Tian, J and Gall, S and Patton, G and Dwyer, T and Venn, A, Partnering and parenting transitions associate with changing smoking status: a cohort study in young Australians, International Journal of Public Health, 62, (8) pp. 889-897. ISSN 1661-8556 (2017) [Refereed Article]
Copyright 2017 Swiss School of Public Health (SSPH+)
Methods: A prospective cohort study was conducted involving 1084 young smokers and former smokers who completed questionnaires at baseline (2004-2006, aged 26-36 years) and 5 years later.
Results: 233/570 (40.9%) smokers quit and 58/514 (11.3%) former smokers resumed smoking during follow-up. For partnering transitions, compared with remaining not partnered, the likelihood of quitting was higher among men who became (RR 2.84 95% CI 1.62, 4.98) or stayed (RR 2.12, 95% CI 1.18, 3.80) partnered and women who became partnered (RR 1.50, 95% CI 1.03, 2.18). People who became (RR 0.14, 95% CI 0.03, 0.58) or stayed (RR 0.51, 95% CI 0.27, 0.95) partnered had a lower risk of resuming smoking than their continuously not partnered peers. For parenting transitions, having a first child born increased women's probability of quitting smoking relative to remaining childless (RR 1.74, 95% CI 1.30, 2.33), while having additional children did not.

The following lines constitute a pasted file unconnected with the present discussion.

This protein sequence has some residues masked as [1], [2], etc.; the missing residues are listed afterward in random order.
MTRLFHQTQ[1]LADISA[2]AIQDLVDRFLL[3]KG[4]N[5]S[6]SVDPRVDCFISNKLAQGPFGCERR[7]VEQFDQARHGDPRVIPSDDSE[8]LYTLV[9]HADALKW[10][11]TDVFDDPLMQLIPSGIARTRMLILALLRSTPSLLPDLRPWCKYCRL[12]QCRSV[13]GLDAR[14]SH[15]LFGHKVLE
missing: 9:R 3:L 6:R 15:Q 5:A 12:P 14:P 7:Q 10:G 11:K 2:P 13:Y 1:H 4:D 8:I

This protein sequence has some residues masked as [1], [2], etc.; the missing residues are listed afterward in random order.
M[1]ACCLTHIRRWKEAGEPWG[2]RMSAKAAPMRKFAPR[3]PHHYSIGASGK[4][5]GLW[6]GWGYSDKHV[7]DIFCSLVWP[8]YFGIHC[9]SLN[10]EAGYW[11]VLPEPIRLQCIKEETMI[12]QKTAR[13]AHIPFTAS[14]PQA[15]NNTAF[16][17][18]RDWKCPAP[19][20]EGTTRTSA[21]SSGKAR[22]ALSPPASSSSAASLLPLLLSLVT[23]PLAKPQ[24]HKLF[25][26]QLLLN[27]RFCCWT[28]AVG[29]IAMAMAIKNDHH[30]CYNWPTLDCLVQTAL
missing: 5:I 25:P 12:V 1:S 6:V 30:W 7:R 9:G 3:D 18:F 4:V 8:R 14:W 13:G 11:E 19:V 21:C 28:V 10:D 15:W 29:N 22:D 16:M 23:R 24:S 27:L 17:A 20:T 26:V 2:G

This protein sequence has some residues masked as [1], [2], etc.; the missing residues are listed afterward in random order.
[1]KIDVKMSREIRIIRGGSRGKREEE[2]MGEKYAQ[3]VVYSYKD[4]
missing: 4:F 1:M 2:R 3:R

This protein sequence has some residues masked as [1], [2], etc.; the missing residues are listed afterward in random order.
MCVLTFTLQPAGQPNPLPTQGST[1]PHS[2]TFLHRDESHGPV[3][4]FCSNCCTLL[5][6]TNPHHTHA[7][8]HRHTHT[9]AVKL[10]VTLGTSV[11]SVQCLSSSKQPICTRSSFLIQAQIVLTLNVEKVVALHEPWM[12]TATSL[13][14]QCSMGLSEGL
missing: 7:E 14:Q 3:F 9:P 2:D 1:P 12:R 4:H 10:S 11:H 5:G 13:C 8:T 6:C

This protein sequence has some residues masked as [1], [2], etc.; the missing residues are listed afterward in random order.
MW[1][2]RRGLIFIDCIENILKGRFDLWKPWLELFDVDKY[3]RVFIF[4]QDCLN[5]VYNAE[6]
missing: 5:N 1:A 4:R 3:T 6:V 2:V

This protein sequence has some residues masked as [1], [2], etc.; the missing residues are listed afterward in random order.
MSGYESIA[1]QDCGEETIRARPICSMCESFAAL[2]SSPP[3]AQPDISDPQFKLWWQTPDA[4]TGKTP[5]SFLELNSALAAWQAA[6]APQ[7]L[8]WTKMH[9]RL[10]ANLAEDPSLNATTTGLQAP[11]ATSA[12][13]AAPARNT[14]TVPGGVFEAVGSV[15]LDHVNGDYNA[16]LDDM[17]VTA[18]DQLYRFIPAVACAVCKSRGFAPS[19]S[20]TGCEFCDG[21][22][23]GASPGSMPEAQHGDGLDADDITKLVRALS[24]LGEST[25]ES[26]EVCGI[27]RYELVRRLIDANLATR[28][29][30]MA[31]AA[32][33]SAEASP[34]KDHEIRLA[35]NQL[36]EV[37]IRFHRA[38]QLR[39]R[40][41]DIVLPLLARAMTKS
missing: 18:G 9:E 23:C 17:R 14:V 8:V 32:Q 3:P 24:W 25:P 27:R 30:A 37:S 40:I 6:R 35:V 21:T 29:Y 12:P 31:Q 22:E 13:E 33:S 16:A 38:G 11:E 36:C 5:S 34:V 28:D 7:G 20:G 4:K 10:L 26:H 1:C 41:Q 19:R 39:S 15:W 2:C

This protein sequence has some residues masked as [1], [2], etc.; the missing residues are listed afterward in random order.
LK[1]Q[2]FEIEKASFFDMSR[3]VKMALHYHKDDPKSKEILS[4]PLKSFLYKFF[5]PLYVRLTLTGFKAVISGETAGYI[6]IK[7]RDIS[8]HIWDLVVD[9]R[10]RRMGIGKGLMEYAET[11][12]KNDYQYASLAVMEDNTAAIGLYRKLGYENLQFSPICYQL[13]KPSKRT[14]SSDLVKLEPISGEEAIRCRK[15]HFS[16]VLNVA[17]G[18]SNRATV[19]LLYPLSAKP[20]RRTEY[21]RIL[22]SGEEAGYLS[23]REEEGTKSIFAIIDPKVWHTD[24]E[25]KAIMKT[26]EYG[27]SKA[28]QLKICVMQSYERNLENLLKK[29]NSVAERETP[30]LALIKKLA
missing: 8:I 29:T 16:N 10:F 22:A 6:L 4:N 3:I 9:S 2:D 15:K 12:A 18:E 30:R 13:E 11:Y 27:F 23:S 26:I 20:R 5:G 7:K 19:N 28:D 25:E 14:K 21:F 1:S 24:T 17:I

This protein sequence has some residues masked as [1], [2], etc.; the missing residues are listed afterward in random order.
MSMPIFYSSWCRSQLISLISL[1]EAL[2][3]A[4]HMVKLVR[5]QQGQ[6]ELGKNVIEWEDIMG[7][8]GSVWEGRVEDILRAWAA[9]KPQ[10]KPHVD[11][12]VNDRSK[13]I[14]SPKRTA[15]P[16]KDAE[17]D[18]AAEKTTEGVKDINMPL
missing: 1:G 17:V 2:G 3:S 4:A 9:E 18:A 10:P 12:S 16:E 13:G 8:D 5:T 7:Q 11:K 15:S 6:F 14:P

Conclusions: The benefits of partnering were greater for men than women and transition into parenthood was of greater benefit to women.
|Item Type:||Refereed Article|
|Keywords:||longitudinal studies, marital status, parenthood, smoking cessation|
|Research Division:||Medical and Health Sciences|
|Research Group:||Public Health and Health Services|
|Objective Group:||Public Health (excl. Specific Population Health)|
|Objective Field:||Behaviour and Health|
|Author:||Tian, J (Dr Jing Tian)|
|Author:||Gall, S (Dr Seana Gall)|
|Author:||Dwyer, T (Professor Terry Dwyer)|
|Author:||Venn, A (Professor Alison Venn)|
|Web of Science® Times Cited:||3|
|Deposited By:||Menzies Institute for Medical Research|
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